Wednesday, 03 April 2019 08:27

MSR Revo Ascent Women's Snowshoes tested and reviewed

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You could have been easily forgiven for thinking winter this year was little more then a distant memory. With the UK’s unpredictable weather system, lack of major snowfall and freeze-thaw temperatures, there have not been many opportunities for anything other than frustration to develop whilst waiting for stable snow conditions.

So when an opportunity to attend MSR’s latest Revo Ascent snowshoe from their Women’s specific range, on a snowshoe course self funded in the Alps, the opportunity to test a new product seemed too good to miss.

The main question present in my mind was one of practicality. Was it worth owning your own pair of snowshoes a worthy investment to make the most of moving through snowy, non-technical slopes or a cumbersome and heavy addition to a mountaineer’s kit?

MSR snowshoes 1

What the manufacturers say:

Our Women’s Revo Ascent snowshoes deliver the same powerful grip, security and supreme durability of our men’s model—yet do so in a lower- profile design that gives those with a narrow stride better agility through the snow. The external traction teeth of the ExoTract ™  deck ensure control, especially in rugged terrain. Its plastic foundation delivers unrelenting durability along with torsional for excellent purchase. With the Women’s ultra- secure PosiLock ™  AT bindings and Ergo ™  Televator heel-lifts, the Women’s Revo Ascent snowshoes deliver tenacious performance for any adventure.

  • Women’s ExoTract Deck: Aggressive perimeter teeth and new durable steel DTX crampons offer advanced traction in a snowshoe tapered for those with a narrow stride or anyone seeking a lighter snowshoe.
  • Ultimate Foot Security: Two-piece, independently conforming Women’s PosiLock AT bindings create our most secure, freeze-resistant attachment for smaller footwear.
  • All-Condition Adaptability: Add-on Modular Flotation tails allow you the manoeuvrability of a smaller, primary snowshoe with the added, on-demand flotation of optional, 5-inch (13-cm) tails.
  • Uphill Efficiency: Ergo Televators reduce fatigue and increase traction on the steeps with an ergonomic design that engages with a flick of a pole grip.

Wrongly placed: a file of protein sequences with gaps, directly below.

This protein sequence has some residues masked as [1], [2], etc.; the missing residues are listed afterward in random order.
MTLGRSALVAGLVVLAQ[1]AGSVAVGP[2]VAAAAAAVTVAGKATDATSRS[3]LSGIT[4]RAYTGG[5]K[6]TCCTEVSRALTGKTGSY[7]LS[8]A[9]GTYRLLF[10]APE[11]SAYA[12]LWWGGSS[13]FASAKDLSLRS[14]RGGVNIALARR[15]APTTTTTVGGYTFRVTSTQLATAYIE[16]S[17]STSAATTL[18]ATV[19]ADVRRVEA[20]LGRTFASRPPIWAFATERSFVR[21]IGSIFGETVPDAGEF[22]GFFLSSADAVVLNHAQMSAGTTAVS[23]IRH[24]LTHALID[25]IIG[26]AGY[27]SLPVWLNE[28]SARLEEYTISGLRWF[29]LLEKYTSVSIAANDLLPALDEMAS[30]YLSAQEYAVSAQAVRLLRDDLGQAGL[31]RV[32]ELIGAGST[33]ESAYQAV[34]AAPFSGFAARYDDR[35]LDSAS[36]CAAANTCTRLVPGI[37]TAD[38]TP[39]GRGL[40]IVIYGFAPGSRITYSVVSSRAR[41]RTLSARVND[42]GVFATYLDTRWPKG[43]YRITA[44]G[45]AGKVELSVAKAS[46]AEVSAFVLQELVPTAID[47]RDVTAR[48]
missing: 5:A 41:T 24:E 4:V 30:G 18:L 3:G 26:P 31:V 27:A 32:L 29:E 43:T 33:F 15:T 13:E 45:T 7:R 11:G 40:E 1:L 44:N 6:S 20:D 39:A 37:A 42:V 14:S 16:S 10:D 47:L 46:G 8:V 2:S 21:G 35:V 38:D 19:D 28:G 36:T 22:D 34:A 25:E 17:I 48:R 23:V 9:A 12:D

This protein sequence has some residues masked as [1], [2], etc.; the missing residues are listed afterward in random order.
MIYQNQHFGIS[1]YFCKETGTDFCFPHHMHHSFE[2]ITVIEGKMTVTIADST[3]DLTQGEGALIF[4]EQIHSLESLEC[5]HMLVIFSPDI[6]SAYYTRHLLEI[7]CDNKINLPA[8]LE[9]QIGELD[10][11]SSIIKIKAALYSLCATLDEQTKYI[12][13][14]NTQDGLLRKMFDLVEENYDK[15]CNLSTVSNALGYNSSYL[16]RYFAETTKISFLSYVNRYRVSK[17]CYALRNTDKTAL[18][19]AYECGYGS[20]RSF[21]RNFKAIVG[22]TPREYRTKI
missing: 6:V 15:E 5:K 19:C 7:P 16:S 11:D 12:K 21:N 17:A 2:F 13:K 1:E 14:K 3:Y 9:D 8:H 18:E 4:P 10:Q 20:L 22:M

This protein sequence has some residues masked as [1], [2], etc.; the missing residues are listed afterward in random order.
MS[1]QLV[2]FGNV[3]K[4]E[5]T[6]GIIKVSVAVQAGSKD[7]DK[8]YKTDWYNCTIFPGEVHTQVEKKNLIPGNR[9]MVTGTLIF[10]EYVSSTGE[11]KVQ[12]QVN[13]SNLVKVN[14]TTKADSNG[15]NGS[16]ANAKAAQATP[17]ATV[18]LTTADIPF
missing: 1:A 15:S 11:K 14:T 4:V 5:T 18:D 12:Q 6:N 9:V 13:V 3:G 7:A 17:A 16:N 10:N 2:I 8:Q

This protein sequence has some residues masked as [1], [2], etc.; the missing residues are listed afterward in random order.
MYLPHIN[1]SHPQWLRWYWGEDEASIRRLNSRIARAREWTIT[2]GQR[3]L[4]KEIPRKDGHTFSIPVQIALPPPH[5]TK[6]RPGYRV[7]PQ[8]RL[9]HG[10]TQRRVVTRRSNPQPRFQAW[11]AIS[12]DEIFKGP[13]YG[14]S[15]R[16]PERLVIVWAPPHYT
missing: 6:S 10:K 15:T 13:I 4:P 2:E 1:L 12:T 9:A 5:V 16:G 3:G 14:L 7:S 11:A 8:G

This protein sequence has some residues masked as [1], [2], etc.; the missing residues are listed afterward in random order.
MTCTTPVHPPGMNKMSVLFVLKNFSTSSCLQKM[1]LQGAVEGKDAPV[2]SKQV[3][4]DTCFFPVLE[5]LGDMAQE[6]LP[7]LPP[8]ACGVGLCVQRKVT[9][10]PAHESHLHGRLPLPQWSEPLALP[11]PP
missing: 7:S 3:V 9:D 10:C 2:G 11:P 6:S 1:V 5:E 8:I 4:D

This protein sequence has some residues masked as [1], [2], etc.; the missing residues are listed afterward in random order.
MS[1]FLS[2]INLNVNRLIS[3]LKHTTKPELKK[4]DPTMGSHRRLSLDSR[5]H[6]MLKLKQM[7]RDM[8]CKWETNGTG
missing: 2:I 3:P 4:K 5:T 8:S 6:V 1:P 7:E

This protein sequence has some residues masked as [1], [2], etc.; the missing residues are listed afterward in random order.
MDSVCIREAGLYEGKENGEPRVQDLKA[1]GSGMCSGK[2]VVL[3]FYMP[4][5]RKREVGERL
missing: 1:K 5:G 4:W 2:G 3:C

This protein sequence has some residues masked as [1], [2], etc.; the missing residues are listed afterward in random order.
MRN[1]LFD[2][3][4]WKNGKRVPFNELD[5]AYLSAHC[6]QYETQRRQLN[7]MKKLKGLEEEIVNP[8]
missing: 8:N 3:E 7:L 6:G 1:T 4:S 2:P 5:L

MSR Revo Ascent Women's Snowshoes on Test:

The latest offering from MSR, the Revo Ascent, offers users an option to buy a snowshoe that is durable, more secure for smaller feet and all terrain performance. As a ‘Women’s fit’ Snowshoe, the Revo Ascent, is definitely worth choosing over the standard snowshoe, as it offers women the option to use a lighter and ergonomic shaped snowshoe for a smaller boot underneath the MSR bindings to ensure greater fit and confidence to be able to move on steep ground, along with a built in high-strength DTX 4 point crampon.

MSR snowshoes 2

As a winter mountaineer, I’ve experienced many exhausting days in the past (minus snowshoe) wading through thick powdery snow in Scotland wearing normal B-rated winter boots, or crampons for short technical sections.

Ease of Use

After a brief introduction on the course on how to wear snowshoes (walking along snow with a slightly wider stance then normal to avoid tripping over your own feet,) the snowshoes were a straightforward piece of kit that allowed hiking over deep soft snow to be much easier, as the snowshoes spread the weight over a larger area to avoid sinking in.

MSR snowshoes 3

Attachment Points:

The snowshoes are attached on using MSR’s PosiLock ™  AT bindings – three straps which go across the top of the boot, and one around the back of the boot to secure the heel in. If you’re not familiar with bindings, it’s worth remembering that they need to be pulled tight across the boot to stop the boot from ‘wriggling’ out of the straps and secured with the plastic clips that keep the straps in place. Throughout the day, these may need to be tightened, as constant movement will cause these bindings to become looser throughout the day.